Let’s talk frankly about sugar’s fu­ture

Jamaica Gleaner - - OPINION&COMMENTARY -

IT IS ur­gent that the Hol­ness ad­min­is­tra­tion be­gin a full and frank dis­cus­sion on the fu­ture of Ja­maica’s sugar in­dus­try, lest, as warned, the Gov­ern­ment find that it has been, im­per­cep­ti­bly, drawn back into own­er­ship of the busi­ness, or sub­stan­tial chunks thereof.

Our con­cern has been deep­ened in the face of last week’s dis­clo­sure by Karl Sa­muda, the agri­cul­ture and com­merce min­is­ter, that the own­ers of the Long Pond sugar fac­tory in Trelawny will again not op­er­ate it for the 2016-17 crop, to which the Gov­ern­ment’s re­sponse will be to sub­sidise the trans­porta­tion of sugar cane grown by farm­ers in that par­ish to the Wor­thy Park fac­tory in St Cather­ine. The pro­posed bill for that ven­ture is J$50 mil­lion, which, on the face of it, is a man­age­able sum. Ex­cept that the Gov­ern­ment could find it­self en­snared by a moral haz­ard of its own mak­ing.

In­deed, we would not be sur­prised to hear the old voices in the in­dus­try, the vested in­ter­ests who fear rad­i­cal dis­en­tan­gle­ment, urg­ing the ad­min­is­tra­tion to do as it did dur­ing the last crop and op­er­ate the fac­tory, which, if it ac­qui­esces, might well start on a course of mis­sion creep. Be­fore long, the Gov­ern­ment could find it­self back to where it was seven years ago.

Up to 2009, the Gov­ern­ment’s SCJ Hold­ings owned five old, in­ef­fi­cient sugar fac­to­ries and sev­eral thou­sand acres of land. The op­er­a­tion, whose sur­vival rested on the rapidly re­treat­ing pref­er­en­tial mar­ket of the Euro­pean Union (EU), was los­ing around J$5 bil­lion a year and had ac­cu­mu­lated deficits of about J$30 bil­lion. This fi­nan­cial bleed­ing was un­sus­tain­able, es­pe­cially in the con­text of Ja­maica’s fis­cal cri­sis and weighty na­tional debt.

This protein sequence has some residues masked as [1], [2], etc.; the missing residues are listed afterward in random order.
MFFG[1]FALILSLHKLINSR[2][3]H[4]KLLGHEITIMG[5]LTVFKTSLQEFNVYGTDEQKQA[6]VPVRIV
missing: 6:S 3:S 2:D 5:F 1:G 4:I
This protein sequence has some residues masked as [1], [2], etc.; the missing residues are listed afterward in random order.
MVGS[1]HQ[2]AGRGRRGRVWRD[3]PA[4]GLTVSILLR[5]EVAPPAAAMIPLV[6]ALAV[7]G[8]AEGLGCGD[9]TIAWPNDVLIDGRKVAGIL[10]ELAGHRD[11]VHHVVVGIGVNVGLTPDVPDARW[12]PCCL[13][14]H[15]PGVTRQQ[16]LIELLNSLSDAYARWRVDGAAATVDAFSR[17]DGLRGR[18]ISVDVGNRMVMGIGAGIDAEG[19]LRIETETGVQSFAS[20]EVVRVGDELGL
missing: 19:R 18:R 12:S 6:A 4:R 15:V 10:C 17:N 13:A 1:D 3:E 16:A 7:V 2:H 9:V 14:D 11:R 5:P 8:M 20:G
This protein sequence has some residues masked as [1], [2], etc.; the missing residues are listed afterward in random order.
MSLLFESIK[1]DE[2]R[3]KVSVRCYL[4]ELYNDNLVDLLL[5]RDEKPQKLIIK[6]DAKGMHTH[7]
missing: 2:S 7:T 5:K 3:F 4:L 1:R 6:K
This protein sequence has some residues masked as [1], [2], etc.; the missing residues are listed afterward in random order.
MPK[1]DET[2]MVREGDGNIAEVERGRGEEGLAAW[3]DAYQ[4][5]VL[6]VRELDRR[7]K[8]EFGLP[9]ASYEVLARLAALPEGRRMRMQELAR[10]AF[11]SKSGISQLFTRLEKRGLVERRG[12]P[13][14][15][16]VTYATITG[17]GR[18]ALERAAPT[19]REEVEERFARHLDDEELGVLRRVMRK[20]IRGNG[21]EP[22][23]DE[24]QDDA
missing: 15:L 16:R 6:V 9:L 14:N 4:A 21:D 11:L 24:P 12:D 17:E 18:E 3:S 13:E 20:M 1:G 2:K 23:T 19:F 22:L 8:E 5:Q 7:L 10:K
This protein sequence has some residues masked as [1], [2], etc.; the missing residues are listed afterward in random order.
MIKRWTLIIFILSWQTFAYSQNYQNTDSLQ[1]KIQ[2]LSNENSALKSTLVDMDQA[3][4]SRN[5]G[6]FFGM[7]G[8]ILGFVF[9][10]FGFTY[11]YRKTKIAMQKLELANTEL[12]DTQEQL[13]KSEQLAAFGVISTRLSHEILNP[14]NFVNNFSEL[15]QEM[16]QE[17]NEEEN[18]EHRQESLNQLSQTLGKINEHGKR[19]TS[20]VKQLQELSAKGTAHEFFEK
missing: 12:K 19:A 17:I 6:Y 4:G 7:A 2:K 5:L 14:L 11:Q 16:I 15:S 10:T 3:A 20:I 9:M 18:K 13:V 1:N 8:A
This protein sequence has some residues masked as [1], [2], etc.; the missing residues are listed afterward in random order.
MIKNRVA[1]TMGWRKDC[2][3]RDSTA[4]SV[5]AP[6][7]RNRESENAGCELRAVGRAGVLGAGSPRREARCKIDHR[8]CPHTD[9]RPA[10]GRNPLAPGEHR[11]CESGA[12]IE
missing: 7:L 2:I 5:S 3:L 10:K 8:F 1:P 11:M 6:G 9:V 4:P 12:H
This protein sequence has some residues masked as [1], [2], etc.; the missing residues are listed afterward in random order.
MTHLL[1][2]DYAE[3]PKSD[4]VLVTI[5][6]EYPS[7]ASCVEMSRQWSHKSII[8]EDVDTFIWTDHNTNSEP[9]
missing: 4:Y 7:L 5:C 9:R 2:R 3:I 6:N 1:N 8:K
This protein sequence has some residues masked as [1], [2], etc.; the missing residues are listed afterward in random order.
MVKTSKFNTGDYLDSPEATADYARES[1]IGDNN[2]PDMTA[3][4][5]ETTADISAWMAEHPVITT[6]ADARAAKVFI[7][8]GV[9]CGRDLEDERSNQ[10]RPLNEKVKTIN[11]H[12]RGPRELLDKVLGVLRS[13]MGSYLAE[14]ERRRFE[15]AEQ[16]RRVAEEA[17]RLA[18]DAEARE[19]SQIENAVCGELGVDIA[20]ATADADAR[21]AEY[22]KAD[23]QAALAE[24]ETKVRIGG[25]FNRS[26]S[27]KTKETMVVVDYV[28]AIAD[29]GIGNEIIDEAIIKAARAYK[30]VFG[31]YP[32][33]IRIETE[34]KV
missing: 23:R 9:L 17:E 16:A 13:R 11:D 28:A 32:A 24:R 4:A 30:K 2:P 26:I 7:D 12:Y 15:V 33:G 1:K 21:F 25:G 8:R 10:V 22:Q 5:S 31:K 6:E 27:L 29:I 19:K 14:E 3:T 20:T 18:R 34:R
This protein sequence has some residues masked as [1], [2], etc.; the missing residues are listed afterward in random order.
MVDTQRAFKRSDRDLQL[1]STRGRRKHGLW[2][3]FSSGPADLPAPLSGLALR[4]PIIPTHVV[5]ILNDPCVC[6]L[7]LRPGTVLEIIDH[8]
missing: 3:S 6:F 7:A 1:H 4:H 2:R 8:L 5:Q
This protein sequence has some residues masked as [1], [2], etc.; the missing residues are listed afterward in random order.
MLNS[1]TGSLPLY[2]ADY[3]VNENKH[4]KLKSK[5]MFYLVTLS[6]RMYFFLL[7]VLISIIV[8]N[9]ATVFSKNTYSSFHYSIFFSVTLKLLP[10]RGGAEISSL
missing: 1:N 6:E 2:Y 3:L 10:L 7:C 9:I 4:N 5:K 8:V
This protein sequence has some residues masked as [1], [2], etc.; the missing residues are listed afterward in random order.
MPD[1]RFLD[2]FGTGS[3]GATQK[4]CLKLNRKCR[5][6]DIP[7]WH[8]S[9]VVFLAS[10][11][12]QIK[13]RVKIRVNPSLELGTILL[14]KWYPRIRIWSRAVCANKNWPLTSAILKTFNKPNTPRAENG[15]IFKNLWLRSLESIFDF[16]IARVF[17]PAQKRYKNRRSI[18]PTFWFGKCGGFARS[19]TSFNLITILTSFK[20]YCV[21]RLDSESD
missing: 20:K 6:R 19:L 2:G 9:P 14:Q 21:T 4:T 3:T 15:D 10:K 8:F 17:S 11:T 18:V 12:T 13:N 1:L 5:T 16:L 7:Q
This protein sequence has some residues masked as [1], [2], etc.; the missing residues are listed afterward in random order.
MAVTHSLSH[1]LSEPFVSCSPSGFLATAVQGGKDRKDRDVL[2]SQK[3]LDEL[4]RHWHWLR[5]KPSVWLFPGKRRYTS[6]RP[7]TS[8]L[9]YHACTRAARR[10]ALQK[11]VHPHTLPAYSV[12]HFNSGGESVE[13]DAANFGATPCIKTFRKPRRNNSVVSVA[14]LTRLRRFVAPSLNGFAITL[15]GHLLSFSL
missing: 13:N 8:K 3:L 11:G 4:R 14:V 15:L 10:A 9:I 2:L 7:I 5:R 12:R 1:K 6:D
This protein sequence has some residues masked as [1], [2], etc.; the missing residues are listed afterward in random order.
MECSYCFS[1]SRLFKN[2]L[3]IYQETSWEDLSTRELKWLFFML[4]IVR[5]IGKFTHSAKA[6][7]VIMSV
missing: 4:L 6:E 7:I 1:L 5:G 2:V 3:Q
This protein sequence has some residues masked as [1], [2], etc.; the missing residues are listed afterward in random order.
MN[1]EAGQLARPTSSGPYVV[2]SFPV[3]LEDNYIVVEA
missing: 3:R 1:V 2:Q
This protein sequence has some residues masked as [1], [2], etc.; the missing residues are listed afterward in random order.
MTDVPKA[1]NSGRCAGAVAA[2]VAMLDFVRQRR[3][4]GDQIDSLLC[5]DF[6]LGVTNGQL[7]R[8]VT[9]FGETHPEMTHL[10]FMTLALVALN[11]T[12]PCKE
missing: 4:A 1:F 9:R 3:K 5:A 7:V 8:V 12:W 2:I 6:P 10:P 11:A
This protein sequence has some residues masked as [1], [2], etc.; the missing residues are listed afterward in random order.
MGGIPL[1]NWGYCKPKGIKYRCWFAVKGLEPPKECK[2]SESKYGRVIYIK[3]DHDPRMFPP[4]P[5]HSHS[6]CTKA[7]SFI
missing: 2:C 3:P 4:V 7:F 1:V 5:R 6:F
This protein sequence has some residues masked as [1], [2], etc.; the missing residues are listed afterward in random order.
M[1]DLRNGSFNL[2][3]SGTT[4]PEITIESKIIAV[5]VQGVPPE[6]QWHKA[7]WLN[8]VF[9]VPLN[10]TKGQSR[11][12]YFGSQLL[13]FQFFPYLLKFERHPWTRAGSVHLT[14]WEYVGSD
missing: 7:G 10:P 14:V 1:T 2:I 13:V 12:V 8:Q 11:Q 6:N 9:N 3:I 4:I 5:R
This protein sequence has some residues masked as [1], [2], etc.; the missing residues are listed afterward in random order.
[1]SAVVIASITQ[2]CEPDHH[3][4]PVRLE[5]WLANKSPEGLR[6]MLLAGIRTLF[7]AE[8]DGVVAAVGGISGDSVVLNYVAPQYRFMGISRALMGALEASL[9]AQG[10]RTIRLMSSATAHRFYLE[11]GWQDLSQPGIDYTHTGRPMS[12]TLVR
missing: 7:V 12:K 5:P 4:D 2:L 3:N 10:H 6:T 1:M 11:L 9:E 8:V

Three of those fac­to­ries were di­vested to the Chi­nese-owned Pan Caribbean Sugar Com­pany and one each to the Hussey fam­ily-con­trolled Ever­glades Farms (Long Pond) and Se­prod Group (Golden Grove, St Thomas). These ac­qui­si­tions, thus far, have not been happy ven­tures. De­spite heavy in­vest­ments, they all lost sub­stan­tial sums.

Late in 2015, Ever­glades an­nounced that it would not op­er­ate its fac­tory for the 2015-16 crop, and the pre­vi­ous ad­min­is­tra­tion de­cided to sub­sidise the trans­porta­tion of sugar cane from Trelawny to the pri­vately owned Ap­ple­ton fac­tory in West­more­land. But when a le­gal case kept Ap­ple­ton closed, the Gov­ern­ment de­cided to run Long Pond for a sin­gle sea­son. In short or­der, Pan Caribbean an­nounced it was, with im­me­di­ate ef­fect, re­lin­quish­ing con­trol of sev­eral hun­dred acres of sugar-cane lands around its Mony­musk fac­tory in Claren­don and that it would not op­er­ate the fac­tory it­self in 2017. So, the Gov­ern­ment again jumped in. It would op­er­ate the fac­tory for a year and help Pan Caribbean find part­ners. It also found farm­ers to lease he for­mer Pan Caribbean lands.


Now fol­lows the new sit­u­a­tion, which Mr Sa­muda con­ceded is “not good”. The own­ers have not found the cap­i­tal to do so, or are not in­ter­ested in in­ject­ing any more money in the busi­ness. It is ques­tion­able, too, whether Pan Caribbean, whose own­ers, COMPLANT, have been edg­ing away from some of its sugar op­er­a­tions in Africa, will find its way back into Mony­musk.

Ja­maica’s sugar in­dus­try has lost money for more than a cen­tury. It has been kept go­ing be­cause of the for­eign ex­change it earns and the es­ti­mated 30,000 peo­ple it em­ploys. Walk­ing away from it is, for any gov­ern­ment, a dif­fi­cult po­lit­i­cal de­ci­sion. Yet, it is a dis­cus­sion worth hav­ing with great se­ri­ous­ness, in­clud­ing what can be done and grown apart from sugar. That di­a­logue must be ini­ti­ated by the Gov­ern­ment.

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